Brexit and supply chain disruption: what you need to know

Brexit and supply chain disruption: what you need to know

As the 29th March draws ever closer, a picture of what Brexit could look like is beginning to draw into view (i.e. unmitigated chaos). While much remains uncertain—particularly in terms of how the UK will exit the European Union—businesses should seek to clarify their own Brexit strategy to mitigate external confusion. Though the full implications of Brexit remain obscured, exiting the European Union may result in significant supply chain disruptions which in turn will affect your business, suppliers and customers. As if that wasn’t enough, these consequences could manifest in additional costs, compliance obligations and possibly delays. As a result, it is important that your business to consider and prepare for the impact of changes to customs and excise procedures, tariffs and rules of origin.

While there remains uncertainty over what any final Brexit deal might look like, if a deal is even reached, it is highly likely that Brexit will result in some supply chain disruption. This issue will primarily affect businesses trading goods with the EU, however, even those who do not should be aware of the potential impact on their suppliers or customers. Although the government will hope to reduce any disruption, businesses should be considering whether to take any steps to manage this risk.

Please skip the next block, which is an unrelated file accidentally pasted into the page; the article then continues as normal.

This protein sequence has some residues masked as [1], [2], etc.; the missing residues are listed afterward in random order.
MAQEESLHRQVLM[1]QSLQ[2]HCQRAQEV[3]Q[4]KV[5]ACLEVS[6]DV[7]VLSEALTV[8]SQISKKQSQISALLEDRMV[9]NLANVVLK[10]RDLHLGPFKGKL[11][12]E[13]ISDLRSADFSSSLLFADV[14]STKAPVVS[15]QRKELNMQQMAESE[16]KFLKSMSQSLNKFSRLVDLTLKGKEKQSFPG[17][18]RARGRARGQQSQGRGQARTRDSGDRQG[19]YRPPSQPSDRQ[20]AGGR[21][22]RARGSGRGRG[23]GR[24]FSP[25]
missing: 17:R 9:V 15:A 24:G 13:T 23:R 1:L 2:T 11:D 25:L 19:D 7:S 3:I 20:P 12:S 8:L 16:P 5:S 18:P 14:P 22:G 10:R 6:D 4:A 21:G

The key risks to supply chain include:

  • changes to customs and excise procedures
  • impact of tariffs
  • rules of origin

In such turbulent times, it is tempting to look to other businesses for advice, or for a template of best practice. However, in the same way that no two businesses are the same, there are also no identical modes of handling Brexit—what works for one company may not work for another. As a result, it is vital to evaluate your own business to pinpoint specific areas of impact and those which require your most urgent attention. In this article, we examine the key risks to supply chain management as a result of Brexit and provide guidance for practitioners who need to re-evaluate their supply

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About the author:
Catherine is one of the Future of Law's digital editors. She graduated from Durham University with a degree in English Literature and worked at a barristers chambers before joining Lexis Nexis.